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It only resets when someone pushes it. It's been getting closer and closer to 0 as the days go by since it started. There are also bots waiting for it to get low so they can snag a low number.

>It only resets when someone pushes it.

Is there any code available to prove that?

There's no way to really prove it without heavily examining the server in person. But I don't see any reason to doubt it.

Only that you can track the timer reaching record low values and then the rapid appearance of people with that flair. Multiple people can get the flair from one reset if they're all close enough together so the first yellow button press had about 30 people. It is possible that they're adding false clicks while still allowing it to reach lower values over time, but I guess, why, when watching people do this themselves is so interesting?

Let's give reputable companies the benefit of the doubt.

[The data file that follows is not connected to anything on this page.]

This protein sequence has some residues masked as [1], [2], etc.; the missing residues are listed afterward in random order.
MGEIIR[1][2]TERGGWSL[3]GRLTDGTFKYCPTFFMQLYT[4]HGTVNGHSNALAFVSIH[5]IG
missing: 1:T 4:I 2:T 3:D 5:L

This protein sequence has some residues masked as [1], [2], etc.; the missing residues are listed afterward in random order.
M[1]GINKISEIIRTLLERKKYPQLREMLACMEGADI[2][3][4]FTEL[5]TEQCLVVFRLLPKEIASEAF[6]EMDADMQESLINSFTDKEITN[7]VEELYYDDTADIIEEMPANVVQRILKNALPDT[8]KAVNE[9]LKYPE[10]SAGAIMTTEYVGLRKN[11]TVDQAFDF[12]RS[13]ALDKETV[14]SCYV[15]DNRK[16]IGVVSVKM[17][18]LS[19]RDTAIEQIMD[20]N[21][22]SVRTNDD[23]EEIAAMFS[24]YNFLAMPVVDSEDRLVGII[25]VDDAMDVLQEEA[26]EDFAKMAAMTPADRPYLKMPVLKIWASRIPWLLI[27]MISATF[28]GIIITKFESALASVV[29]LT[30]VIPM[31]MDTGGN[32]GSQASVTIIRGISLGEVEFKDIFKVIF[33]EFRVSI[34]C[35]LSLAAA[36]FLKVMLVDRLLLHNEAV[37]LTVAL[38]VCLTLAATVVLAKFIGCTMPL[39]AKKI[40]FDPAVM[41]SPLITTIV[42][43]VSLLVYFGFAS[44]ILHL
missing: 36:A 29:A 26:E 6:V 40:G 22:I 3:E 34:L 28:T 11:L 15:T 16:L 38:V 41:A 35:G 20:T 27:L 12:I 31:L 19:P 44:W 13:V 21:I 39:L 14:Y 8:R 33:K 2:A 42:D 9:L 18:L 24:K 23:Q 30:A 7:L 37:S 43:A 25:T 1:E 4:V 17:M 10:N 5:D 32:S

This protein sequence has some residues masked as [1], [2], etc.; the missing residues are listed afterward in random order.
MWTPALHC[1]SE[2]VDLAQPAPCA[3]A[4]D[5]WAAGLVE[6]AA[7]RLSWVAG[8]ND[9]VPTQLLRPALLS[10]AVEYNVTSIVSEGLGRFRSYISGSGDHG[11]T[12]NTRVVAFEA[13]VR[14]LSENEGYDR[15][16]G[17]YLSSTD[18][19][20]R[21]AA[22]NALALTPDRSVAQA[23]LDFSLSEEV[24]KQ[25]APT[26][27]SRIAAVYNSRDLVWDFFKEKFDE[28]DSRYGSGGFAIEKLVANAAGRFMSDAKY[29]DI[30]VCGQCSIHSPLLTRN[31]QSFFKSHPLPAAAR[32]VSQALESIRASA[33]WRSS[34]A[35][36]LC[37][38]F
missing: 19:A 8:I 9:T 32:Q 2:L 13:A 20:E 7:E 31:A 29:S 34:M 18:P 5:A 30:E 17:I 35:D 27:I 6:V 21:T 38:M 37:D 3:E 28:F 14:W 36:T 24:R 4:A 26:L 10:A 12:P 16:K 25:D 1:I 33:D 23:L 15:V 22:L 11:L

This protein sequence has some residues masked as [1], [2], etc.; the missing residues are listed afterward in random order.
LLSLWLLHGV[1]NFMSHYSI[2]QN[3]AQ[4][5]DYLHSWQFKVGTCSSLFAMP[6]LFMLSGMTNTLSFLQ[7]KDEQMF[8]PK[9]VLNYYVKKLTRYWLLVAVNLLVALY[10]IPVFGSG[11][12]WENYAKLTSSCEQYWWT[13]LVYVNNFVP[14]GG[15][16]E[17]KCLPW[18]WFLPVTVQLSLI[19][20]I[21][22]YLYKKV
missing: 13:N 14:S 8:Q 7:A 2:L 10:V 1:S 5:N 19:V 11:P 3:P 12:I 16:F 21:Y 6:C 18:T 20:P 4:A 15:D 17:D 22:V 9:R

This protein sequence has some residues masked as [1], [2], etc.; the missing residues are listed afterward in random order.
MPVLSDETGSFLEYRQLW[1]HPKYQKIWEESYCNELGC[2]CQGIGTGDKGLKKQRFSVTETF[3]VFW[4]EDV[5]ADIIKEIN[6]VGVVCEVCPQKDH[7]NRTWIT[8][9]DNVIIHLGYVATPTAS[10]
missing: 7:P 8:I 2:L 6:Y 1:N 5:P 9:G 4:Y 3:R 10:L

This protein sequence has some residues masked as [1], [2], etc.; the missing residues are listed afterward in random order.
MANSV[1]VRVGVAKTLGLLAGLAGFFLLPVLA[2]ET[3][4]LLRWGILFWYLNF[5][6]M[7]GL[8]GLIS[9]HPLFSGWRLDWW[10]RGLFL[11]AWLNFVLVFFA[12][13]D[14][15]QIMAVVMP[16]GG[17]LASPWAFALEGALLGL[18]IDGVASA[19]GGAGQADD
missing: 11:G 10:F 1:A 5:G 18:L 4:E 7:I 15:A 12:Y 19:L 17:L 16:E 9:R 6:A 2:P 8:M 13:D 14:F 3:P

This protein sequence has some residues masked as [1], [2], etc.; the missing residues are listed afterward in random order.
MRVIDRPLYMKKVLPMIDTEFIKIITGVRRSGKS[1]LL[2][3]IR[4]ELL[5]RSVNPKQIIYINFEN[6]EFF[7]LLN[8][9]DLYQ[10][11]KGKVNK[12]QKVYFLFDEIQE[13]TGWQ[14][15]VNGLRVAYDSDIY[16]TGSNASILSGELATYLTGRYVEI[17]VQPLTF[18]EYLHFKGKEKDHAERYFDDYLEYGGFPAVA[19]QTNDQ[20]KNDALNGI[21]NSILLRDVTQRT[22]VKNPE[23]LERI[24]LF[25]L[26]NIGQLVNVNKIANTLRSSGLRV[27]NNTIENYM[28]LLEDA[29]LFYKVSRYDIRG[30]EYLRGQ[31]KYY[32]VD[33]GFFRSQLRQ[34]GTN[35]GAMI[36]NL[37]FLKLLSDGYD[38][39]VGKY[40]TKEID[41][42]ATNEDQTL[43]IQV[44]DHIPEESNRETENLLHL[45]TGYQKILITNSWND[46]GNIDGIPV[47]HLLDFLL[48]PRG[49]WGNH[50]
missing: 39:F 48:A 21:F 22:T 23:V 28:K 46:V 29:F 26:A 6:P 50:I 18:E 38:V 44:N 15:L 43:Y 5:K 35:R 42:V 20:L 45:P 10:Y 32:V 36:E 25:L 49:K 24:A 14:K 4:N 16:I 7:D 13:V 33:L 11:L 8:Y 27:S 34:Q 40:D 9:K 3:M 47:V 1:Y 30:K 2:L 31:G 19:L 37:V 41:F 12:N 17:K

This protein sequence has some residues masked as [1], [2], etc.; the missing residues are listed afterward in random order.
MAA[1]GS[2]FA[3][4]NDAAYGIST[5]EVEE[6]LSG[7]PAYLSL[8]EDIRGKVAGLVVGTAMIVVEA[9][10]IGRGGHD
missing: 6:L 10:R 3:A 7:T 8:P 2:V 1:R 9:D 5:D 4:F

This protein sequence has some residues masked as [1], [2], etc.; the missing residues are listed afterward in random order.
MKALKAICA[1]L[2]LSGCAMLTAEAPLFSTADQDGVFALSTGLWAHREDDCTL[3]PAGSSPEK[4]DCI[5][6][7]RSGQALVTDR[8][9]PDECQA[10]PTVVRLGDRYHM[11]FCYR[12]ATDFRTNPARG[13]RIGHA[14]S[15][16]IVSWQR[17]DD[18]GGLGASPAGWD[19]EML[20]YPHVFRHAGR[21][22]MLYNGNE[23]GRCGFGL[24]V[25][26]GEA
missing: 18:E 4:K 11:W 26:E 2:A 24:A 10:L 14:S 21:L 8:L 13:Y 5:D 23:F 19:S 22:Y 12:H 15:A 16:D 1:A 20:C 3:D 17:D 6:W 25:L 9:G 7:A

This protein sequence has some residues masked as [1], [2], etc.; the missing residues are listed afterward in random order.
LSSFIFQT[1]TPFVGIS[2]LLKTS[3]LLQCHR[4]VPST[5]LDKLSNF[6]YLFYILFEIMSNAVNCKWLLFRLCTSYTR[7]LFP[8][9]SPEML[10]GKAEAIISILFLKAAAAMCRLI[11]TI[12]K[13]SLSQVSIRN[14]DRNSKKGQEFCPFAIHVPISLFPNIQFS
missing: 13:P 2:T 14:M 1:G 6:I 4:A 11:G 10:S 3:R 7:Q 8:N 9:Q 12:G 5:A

Yes, but it's a reputable company playing an April Fools' joke.

There is no reputation on the line here. Nobody would suddenly refuse to use reddit if they automatically clicked.

^not getting it. some engineers love to think ux/design don't matter. on the aggregate it matters more than anything else.

Reputable + April Fools joke = ?

Well, I've been trying to see how this works and I can't find anything

Network monitoring on the browser shows nothing (maybe an anti-debugging technique)

tcpdump shows an SSL connection to EC2

You really can't synchronise so many people (especially with connection latencies), I think there's some amount of faking in it.

You can debug the Websockets connection fine in Chromium. I think Firefox doesn't show websockets frames though.

Ah I see it now (at least one stalled connection, but I guess that's how it works)

Here's the full (nicely formatted) source code, that I put together when the button was new and shiny:


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